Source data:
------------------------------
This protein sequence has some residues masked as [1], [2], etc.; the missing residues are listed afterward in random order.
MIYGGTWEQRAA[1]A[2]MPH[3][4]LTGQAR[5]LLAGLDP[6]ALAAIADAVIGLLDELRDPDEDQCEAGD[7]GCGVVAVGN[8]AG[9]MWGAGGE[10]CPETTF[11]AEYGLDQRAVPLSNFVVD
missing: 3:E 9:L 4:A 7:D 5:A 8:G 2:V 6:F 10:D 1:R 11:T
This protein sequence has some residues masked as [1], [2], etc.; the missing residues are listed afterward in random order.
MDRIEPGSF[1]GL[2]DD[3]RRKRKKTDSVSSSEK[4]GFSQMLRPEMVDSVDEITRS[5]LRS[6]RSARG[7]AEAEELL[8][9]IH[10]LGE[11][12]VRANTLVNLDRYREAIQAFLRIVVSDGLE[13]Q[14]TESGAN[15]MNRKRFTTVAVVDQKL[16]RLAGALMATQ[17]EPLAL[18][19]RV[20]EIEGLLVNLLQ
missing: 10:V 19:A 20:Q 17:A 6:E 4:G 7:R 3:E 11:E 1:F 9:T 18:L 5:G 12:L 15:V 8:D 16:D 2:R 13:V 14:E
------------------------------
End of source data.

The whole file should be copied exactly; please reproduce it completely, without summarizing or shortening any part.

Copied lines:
This protein sequence has some residues masked as [1], [2], etc.; the missing residues are listed afterward in random order.
MIYGGTWEQRAA[1]A[2]MPH[3][4]LTGQAR[5]LLAGLDP[6]ALAAIADAVIGLLDELRDPDEDQCEAGD[7]GCGVVAVGN[8]AG[9]MWGAGGE[10]CPETTF[11]AEYGLDQRAVPLSNFVVD
missing: 3:E 9:L 4:A 7:D 5:A 8:G 2:V 6:F 10:D 1:R 11:T
This protein sequence has some residues masked as [1], [2], etc.; the missing residues are listed afterward in random order.
MDRIEPGSF[1]GL[2]DD[3]RRKRKKTDSVSSSEK[4]GFSQMLRPEMVDSVDEITRS[5]LRS[6]RSARG[7]AEAEELL[8][9]IH[10]LGE[11][12]VRANTLVNLDRYREAIQAFLRIVVSDGLE[13]Q[14]TESGAN[15]MNRKRFTTVAVVDQKL[16]RLAGALMATQ[17]EPLAL[18][19]RV[20]EIEGLLVNLLQ
missing: 10:V 19:A 20:Q 17:A 6:E 4:G 7:R 3:E 11:E 1:F 9:T 18:L 5:G 12:L 15:V 8:D 16:D 2:R 13:V 14:E